World Bulletin / News Desk
The reactions of the world leaders to Greek referendum continue. President Obama said before the vote Greece wouldn't be major shock to US. After the vote France's Hollande held phone talks with Tsipras. Merkel and Hollande decided to meet for talks on Greece.
U.S. President Barack Obama said Greece won't be major shock to US
U.S. President Barack Obama said last Tuesday that the current crisis in Greece should not prompt "over-reactions" in the United States, but U.S. officials have been monitoring the situation.
"In layman's terms for the American people, this is not something that we believe will have a major shock to the system," Obama said during a news conference. "But obviously it's very painful for the Greek people, and it can have a significant effect on growth rates in Europe."
Russia hopes Greece reaches deal with creditors soon
Russia hopes Greece will reach a deal with its international creditors as soon as possible, a Kremlin spokesman said on Monday, adding that questions regarding financial help for Greece should be addressed to Athens.
"We want our Greek partners to reach the necessary compromises with creditors as soon as possible and take decisions which will allow for economic and social stability in the country in the best way," spokesman Dmitry Peskov told reporters.
Peskov said the Kremlin respected the outcome of Greece's weekend bailout referendum and was closely following events in Greece.
China says believes Greece can stay in eurozone
China believes Greece will stay within the eurozone and the region can resolve its current problems, the Foreign Ministry said on Monday, after Greeks voted resoundingly to reject the austerity terms of a bailout.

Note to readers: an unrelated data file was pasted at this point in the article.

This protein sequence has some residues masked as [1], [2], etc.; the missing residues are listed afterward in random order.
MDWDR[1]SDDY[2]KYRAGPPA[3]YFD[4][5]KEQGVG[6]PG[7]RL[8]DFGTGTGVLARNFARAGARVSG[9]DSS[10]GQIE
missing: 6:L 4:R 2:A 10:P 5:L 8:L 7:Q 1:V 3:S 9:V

Foreign Ministry spokeswoman Hua Chunying made the comments at a daily news briefing.
Hollande and Merkel to meet on Monday for talks on Greece
German Chancellor Angela Merkel will travel to Paris on Monday afternoon to discuss the result of the Greek referendum with French President Francois Hollande, a German government spokesman said on Sunday.
"The talks with the French president from 630 p.m. (1630 GMT), and over dinner will be about a common assessment of the situation after the Greek referendum and the continuation of the close German-French cooperation on this subject," said Merkel spokesman Steffen Seibert in a statement.
French Finance Minister Michel Sapin says France had no desire to see Greece leave Europe
French finance minister says it is up to Greece to come up with an offer after the vote, hours before German Chancellor Angela Merkel heads to Paris for an emergency meeting with the French president.
"The basis of a dialogue is on the table, but it's up to Greece to show us that it takes the dialogue seriously and that it knows it can stay in the euro and that there are decisions to make," Sapin told Europe 1 radio Monday. He said the referendum clearly showed strong support for the Greek prime minister, but beyond that its consequences were not immediately clear.
France had no desire to see Greece leave Europe but Sapin insisted that the bloc would not be destabilized if that happened. "It's Greece that is in difficulty. Europe is not in difficulty — Europe is facing a Greek difficulty."
German conservative lawmaker says Tsipras has caused a disaster
Senior German conservative Michael Fuchs told Reuters on Sunday that Greek Prime Minister Alexis Tsipras had caused a "disaster" after early referendum results showed the country has rejected euro zone bailout terms.
"I very much regret the result," Fuchs said by telephone.
"Tsipras has caused a disaster and must see how to pick up the pieces. There is no chance that a solution will be achieved within 48 hours," said Fuchs, who has long had reservations about bailouts for Greece.
A more moderate German conservative, Julia Kloeckner, said in a statement that Tsipras should not think he could put Germany and Europe under pressure with the referendum result but stopped short of calling for a Greek exit from the euro zone.Güncelleme Tarihi: 06 Temmuz 2015, 14:12